#4. Reward Others

Vince often buys the other guys lavish gifts like motorcycles, cars, etc. He lets them live in his enormous mansion, takes them on meets, and otherwise takes very good care of them throughout the show. Even Saigon, the rapper, bought Turtle some CZ bling after a record deal (a deal that all started when Vince used his connections to get a popular radio DJ to play a Saigon track).

The lesson here is that you should reward those who help you get to where you are. If you’re in management, reward the people who work with on a regular basis to show your appreciation. You don’t have to get them motorcycles or cars, but an occasional thank you, some nice chocolates or candy, and other small tokens of appreciation are always… well, appreciated.

#5. Trust Is Priceless

After the success of Aquaman, Ari Gold, Vince’s agent, dumps about half a dozen multi-million dollar acting offers into the trash (should’ve been a recycling bin!) in order to connect Vince with a project he’s always wanted to do: Medellín. Medellín was to be the story of Pablo Escobar. Anyway, fast forward and there’s a scheduling conflict with Aquaman 2, a promise is made and then broken by Alan Gray (head of Warner Brothers Studio, maker of Aquaman), and a pissed off actor. The end result is that a pissed off Gray ups his offer, Vince relents and accepts, but skips a breakfast meeting that gets him replaced on Aquaman 2. Medellín also falls through as they decide to go with Benicio Del Toro instead (kind of funny because Del Toro is working on Che [5], a biopic about revolutionary Che Guevara, in real life).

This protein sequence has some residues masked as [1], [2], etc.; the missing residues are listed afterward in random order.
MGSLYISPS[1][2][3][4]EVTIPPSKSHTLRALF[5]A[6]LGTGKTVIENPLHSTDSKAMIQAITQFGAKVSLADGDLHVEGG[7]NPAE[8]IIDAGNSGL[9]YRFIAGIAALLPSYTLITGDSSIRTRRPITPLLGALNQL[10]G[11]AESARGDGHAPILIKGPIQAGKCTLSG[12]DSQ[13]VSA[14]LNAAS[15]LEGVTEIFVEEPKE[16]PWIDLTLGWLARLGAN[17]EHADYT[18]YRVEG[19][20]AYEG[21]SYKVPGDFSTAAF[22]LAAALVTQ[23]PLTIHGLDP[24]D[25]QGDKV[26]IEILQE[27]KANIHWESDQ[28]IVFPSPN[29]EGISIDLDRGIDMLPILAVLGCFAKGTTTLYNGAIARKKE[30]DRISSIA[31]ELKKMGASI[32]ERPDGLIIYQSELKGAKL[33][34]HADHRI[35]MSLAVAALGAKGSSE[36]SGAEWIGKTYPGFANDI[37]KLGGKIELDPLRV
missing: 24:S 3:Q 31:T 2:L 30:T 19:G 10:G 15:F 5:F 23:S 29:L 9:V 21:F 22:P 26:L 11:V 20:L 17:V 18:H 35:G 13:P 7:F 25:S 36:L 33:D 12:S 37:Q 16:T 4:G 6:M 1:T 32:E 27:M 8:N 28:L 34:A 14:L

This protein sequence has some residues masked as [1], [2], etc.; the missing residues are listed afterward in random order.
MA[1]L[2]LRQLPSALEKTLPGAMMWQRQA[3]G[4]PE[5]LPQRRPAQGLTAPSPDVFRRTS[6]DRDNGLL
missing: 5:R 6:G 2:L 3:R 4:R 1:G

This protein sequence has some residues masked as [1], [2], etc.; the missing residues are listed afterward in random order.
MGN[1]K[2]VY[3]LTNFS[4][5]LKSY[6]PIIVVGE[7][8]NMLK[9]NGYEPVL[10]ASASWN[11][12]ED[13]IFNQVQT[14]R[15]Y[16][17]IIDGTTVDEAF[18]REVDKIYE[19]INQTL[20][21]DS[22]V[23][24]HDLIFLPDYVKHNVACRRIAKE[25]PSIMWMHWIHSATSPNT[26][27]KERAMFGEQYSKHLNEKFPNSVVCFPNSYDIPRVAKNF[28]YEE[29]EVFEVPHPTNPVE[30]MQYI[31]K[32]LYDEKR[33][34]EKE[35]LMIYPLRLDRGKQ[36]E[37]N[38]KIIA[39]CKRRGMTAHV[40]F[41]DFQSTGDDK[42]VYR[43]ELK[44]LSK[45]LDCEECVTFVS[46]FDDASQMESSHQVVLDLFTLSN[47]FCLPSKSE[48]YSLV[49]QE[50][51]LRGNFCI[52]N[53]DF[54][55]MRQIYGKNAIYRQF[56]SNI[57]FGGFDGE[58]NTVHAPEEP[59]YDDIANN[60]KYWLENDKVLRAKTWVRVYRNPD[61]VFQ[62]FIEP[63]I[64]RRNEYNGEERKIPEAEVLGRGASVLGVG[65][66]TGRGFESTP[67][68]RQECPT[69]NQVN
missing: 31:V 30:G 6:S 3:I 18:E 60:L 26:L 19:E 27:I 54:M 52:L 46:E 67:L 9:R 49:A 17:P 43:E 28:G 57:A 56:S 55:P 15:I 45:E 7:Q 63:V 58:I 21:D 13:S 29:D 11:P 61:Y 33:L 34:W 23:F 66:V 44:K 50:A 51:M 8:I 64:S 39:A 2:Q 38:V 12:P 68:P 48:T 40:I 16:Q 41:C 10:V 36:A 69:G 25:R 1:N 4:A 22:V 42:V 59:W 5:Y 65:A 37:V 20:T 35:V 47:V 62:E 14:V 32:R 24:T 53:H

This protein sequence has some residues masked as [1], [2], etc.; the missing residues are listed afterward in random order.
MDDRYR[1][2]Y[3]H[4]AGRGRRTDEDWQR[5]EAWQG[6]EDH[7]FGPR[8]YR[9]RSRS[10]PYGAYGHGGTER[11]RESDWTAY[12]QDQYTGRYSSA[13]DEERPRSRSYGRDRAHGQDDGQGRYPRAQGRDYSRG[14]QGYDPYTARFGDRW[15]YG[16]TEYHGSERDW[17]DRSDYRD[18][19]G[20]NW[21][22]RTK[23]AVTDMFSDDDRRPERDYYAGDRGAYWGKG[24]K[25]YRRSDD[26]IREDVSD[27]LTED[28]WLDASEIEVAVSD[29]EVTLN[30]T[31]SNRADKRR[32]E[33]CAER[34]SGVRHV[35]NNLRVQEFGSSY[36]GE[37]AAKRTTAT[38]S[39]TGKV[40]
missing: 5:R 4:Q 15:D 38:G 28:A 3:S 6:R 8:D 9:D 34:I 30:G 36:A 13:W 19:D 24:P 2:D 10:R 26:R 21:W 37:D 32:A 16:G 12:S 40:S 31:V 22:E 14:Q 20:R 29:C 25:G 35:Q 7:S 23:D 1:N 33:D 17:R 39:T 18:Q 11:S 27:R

The whole point of this was that doing the film wasn’t about the money, it was about a promise that was broken. Gray had promised Chase that he’d push back production on Aquaman 2 so that Chase could work on his dream project. Gray eventually backed out on his word, which pissed off Chase. On one hand, you could go back to how you shouldn’t let emotion cloud your judgment but on the other hand, it’s often more about principles than it is money. Trust is more important than money and in this case and once you lose it, no amount of money can get it back.